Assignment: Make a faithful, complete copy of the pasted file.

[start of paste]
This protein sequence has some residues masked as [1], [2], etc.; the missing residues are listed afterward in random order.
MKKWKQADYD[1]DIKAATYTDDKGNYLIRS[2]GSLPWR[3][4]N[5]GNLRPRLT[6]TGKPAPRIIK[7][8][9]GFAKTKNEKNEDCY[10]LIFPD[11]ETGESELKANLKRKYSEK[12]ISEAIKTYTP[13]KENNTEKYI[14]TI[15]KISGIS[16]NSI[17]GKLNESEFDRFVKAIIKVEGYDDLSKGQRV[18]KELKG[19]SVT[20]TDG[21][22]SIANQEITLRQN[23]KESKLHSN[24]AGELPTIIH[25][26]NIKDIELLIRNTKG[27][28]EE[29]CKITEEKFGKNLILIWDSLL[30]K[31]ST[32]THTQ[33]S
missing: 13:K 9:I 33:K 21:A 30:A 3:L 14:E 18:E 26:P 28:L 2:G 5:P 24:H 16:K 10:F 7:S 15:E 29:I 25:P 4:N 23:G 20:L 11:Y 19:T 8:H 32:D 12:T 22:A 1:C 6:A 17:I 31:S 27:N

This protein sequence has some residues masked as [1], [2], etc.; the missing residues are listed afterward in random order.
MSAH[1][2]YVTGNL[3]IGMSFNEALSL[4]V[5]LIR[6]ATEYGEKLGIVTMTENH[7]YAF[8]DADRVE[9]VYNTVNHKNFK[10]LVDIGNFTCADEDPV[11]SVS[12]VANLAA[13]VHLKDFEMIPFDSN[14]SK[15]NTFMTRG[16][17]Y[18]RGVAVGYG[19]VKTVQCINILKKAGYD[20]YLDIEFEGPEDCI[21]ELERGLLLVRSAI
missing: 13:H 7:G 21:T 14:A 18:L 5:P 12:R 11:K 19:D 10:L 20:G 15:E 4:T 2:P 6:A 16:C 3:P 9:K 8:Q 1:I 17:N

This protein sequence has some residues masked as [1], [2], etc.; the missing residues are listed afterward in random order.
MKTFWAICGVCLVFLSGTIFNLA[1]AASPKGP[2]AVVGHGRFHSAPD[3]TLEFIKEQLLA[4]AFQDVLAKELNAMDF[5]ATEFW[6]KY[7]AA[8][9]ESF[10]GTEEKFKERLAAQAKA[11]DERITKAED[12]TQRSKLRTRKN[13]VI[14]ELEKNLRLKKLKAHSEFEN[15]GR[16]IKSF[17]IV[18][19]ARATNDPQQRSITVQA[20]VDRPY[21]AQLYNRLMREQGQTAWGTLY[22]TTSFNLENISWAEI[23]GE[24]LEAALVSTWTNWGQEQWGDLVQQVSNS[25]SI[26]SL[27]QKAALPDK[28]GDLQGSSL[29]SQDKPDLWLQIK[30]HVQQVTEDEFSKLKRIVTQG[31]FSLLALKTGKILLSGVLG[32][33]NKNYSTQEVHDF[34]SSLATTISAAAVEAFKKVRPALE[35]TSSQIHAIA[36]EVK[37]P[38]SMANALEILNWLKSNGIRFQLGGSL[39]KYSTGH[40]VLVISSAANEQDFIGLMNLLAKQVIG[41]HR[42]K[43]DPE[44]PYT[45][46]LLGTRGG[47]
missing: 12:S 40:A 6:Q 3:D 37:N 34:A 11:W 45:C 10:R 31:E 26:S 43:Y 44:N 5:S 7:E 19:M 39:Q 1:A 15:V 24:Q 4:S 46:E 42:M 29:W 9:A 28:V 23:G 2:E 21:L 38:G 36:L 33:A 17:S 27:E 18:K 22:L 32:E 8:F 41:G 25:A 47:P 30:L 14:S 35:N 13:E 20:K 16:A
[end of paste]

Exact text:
This protein sequence has some residues masked as [1], [2], etc.; the missing residues are listed afterward in random order.
MKKWKQADYD[1]DIKAATYTDDKGNYLIRS[2]GSLPWR[3][4]N[5]GNLRPRLT[6]TGKPAPRIIK[7][8][9]GFAKTKNEKNEDCY[10]LIFPD[11]ETGESELKANLKRKYSEK[12]ISEAIKTYTP[13]KENNTEKYI[14]TI[15]KISGIS[16]NSI[17]GKLNESEFDRFVKAIIKVEGYDDLSKGQRV[18]KELKG[19]SVT[20]TDG[21][22]SIANQEITLRQN[23]KESKLHSN[24]AGELPTIIH[25][26]NIKDIELLIRNTKG[27][28]EE[29]CKITEEKFGKNLILIWDSLL[30]K[31]ST[32]THTQ[33]S
missing: 13:K 9:I 33:K 21:A 30:A 3:L 14:E 18:E 26:P 28:L 2:G 5:P 24:H 16:K 10:F 7:S 15:E 29:I 25:P 4:N 23:G 20:L 11:Y 19:T 8:H 32:D 12:T 22:A 1:C 6:A 17:I 31:S 27:N

This protein sequence has some residues masked as [1], [2], etc.; the missing residues are listed afterward in random order.
MSAH[1][2]YVTGNL[3]IGMSFNEALSL[4]V[5]LIR[6]ATEYGEKLGIVTMTENH[7]YAF[8]DADRVE[9]VYNTVNHKNFK[10]LVDIGNFTCADEDPV[11]SVS[12]VANLAA[13]VHLKDFEMIPFDSN[14]SK[15]NTFMTRG[16][17]Y[18]RGVAVGYG[19]VKTVQCINILKKAGYD[20]YLDIEFEGPEDCI[21]ELERGLLLVRSAI
missing: 13:H 7:G 21:T 14:A 18:L 5:P 12:R 11:K 19:D 10:L 20:G 15:E 4:T 2:P 6:A 16:C 3:P 9:K 8:Q 1:I 17:N

This protein sequence has some residues masked as [1], [2], etc.; the missing residues are listed afterward in random order.
MKTFWAICGVCLVFLSGTIFNLA[1]AASPKGP[2]AVVGHGRFHSAPD[3]TLEFIKEQLLA[4]AFQDVLAKELNAMDF[5]ATEFW[6]KY[7]AA[8][9]ESF[10]GTEEKFKERLAAQAKA[11]DERITKAED[12]TQRSKLRTRKN[13]VI[14]ELEKNLRLKKLKAHSEFEN[15]GR[16]IKSF[17]IV[18][19]ARATNDPQQRSITVQA[20]VDRPY[21]AQLYNRLMREQGQTAWGTLY[22]TTSFNLENISWAEI[23]GE[24]LEAALVSTWTNWGQEQWGDLVQQVSNS[25]SI[26]SL[27]QKAALPDK[28]GDLQGSSL[29]SQDKPDLWLQIK[30]HVQQVTEDEFSKLKRIVTQG[31]FSLLALKTGKILLSGVLG[32][33]NKNYSTQEVHDF[34]SSLATTISAAAVEAFKKVRPALE[35]TSSQIHAIA[36]EVK[37]P[38]SMANALEILNWLKSNGIRFQLGGSL[39]KYSTGH[40]VLVISSAANEQDFIGLMNLLAKQVIG[41]HR[42]K[43]DPE[44]PYT[45][46]LLGTRGG[47]
missing: 12:S 40:A 6:Q 3:D 37:N 34:A 11:W 45:C 10:R 31:E 26:S 43:Y 44:N 5:S 7:E 19:M 39:Q 1:A 15:V 24:Q 4:S 46:E 42:M 29:W 9:A 28:V 23:G 2:E 21:L 38:G 36:L 33:A 17:S 27:E 18:K 22:L 32:E 8:F 41:G 25:A 47:P 30:L 14:S 35:N 13:E 20:K 16:A